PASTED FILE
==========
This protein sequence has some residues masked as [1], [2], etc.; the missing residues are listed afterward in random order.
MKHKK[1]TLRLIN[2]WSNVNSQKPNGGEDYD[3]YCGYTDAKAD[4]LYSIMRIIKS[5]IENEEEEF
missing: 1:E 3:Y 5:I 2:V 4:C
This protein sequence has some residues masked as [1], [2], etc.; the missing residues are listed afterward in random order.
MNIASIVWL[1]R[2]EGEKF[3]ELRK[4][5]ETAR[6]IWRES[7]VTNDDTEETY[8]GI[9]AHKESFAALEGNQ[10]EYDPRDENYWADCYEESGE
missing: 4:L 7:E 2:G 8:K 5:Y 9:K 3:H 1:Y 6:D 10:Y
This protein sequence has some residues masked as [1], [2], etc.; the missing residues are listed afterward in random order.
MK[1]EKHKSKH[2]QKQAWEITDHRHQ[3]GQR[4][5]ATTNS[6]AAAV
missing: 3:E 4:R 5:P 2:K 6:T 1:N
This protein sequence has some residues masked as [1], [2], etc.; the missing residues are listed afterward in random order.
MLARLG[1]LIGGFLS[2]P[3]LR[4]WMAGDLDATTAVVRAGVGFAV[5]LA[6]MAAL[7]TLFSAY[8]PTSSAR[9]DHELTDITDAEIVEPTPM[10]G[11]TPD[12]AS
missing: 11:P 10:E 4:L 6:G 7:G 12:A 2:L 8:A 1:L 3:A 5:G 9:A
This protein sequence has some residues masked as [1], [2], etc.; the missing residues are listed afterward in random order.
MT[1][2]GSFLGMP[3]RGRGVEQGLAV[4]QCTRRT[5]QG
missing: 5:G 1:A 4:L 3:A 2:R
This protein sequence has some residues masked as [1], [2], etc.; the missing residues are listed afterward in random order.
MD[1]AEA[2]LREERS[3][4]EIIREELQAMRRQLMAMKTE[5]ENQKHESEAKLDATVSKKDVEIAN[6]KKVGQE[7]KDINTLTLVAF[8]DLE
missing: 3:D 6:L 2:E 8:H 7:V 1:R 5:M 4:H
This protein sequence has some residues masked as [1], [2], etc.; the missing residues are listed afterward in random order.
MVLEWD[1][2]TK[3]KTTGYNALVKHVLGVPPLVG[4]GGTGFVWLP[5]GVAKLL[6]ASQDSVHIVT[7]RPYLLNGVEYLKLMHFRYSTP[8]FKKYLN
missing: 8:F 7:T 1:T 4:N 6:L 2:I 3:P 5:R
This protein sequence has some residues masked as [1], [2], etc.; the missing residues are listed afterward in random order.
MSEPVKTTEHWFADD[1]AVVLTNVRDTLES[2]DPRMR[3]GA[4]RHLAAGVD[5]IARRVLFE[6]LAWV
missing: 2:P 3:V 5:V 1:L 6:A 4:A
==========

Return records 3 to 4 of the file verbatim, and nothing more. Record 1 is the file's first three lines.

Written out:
This protein sequence has some residues masked as [1], [2], etc.; the missing residues are listed afterward in random order.
MK[1]EKHKSKH[2]QKQAWEITDHRHQ[3]GQR[4][5]ATTNS[6]AAAV
missing: 3:E 4:R 5:P 2:K 6:T 1:N
This protein sequence has some residues masked as [1], [2], etc.; the missing residues are listed afterward in random order.
MLARLG[1]LIGGFLS[2]P[3]LR[4]WMAGDLDATTAVVRAGVGFAV[5]LA[6]MAAL[7]TLFSAY[8]PTSSAR[9]DHELTDITDAEIVEPTPM[10]G[11]TPD[12]AS
missing: 11:P 10:E 4:L 6:G 7:G 12:A 2:L 8:A 1:L 3:A 5:G 9:A